Septoria Leaf Spot
by National Gardening Association Editors
Tomato plants in many parts of the North America can suffer from this fungal disease, which can appear at any time. Symptoms first appear on oldest, lower leaves. Gray-brown areas have gray centers and a darker border. The dark border lacks the rings typical of early blight. The centers of the discolored areas may have many small, black spores, and sometimes a yellowish area surrounds the darkened areas. It usually slowly defoliates plants, but a harvest is still possible.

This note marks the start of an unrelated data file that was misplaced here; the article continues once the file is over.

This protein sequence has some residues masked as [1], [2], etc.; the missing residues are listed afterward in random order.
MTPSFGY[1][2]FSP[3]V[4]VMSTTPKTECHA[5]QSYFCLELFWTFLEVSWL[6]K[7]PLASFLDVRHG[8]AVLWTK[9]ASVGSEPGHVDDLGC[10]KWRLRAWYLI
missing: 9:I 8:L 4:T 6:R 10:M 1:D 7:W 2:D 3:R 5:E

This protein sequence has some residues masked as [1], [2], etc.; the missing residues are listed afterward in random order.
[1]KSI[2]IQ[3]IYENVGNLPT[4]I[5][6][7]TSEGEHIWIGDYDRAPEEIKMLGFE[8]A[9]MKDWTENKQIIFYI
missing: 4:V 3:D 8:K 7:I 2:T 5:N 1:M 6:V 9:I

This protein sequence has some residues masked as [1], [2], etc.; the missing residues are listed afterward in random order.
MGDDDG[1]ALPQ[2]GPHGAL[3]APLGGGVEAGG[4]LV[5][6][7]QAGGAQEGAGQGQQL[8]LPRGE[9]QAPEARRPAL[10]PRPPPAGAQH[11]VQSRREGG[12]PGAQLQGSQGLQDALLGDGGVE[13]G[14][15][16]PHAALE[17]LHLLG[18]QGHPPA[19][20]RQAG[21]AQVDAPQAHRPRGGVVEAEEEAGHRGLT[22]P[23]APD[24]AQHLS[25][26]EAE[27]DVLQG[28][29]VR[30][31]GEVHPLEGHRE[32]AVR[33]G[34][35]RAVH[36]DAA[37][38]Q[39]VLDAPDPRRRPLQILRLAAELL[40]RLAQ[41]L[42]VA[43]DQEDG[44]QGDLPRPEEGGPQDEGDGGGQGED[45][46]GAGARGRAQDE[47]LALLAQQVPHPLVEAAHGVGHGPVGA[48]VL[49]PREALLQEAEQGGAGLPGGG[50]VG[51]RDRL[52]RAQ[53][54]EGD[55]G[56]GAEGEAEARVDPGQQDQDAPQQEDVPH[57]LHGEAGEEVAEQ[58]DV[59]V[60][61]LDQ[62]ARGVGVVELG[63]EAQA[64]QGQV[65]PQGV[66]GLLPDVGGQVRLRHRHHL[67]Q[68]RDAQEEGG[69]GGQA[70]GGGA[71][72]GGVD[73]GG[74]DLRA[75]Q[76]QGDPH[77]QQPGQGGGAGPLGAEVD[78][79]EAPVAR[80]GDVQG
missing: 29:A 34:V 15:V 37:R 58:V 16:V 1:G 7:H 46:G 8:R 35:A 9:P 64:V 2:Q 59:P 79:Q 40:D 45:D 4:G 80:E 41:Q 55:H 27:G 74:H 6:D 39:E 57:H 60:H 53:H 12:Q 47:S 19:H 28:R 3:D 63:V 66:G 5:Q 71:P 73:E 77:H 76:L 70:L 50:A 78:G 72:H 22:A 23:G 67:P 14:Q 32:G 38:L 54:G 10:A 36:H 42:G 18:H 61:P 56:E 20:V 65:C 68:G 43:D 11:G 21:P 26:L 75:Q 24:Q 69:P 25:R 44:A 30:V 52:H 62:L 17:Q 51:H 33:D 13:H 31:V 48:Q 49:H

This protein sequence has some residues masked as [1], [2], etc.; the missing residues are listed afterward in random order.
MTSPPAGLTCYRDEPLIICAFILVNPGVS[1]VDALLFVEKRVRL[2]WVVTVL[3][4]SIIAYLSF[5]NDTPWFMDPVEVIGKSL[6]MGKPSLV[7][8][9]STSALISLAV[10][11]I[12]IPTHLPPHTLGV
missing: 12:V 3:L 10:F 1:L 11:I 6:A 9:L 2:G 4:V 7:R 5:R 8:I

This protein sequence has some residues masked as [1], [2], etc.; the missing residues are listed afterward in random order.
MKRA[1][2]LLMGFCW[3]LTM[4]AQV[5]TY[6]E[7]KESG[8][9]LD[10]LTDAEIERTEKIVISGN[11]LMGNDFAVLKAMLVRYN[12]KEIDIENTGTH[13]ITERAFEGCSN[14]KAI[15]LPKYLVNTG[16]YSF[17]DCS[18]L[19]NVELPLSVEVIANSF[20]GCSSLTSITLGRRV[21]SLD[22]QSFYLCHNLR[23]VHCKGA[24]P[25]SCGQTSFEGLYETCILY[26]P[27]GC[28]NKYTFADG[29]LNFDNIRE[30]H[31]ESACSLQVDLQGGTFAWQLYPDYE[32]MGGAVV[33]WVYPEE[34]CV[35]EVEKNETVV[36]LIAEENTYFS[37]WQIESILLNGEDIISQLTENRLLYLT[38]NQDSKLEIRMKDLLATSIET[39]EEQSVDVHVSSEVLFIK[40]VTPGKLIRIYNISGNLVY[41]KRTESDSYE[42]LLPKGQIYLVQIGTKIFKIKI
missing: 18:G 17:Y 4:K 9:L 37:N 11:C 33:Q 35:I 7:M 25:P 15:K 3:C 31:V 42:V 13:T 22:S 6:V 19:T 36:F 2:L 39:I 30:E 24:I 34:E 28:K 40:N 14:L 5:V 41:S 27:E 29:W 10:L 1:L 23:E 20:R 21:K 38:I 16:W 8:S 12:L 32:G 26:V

Prevention and Control
To prevent septoria infection, use copper fungicides such as Bordeaux mixture or liquid copper as directed by the product label, or spray aerated compost tea every 7 to 10 days. Grow ″potato-leaved″ (leaves that have no indentations on the borders) and rugose-leaved tomato varieties (with a puckered leaf surface), which show better resistance.
Photo courtesy Thomas Zitter, Cornell University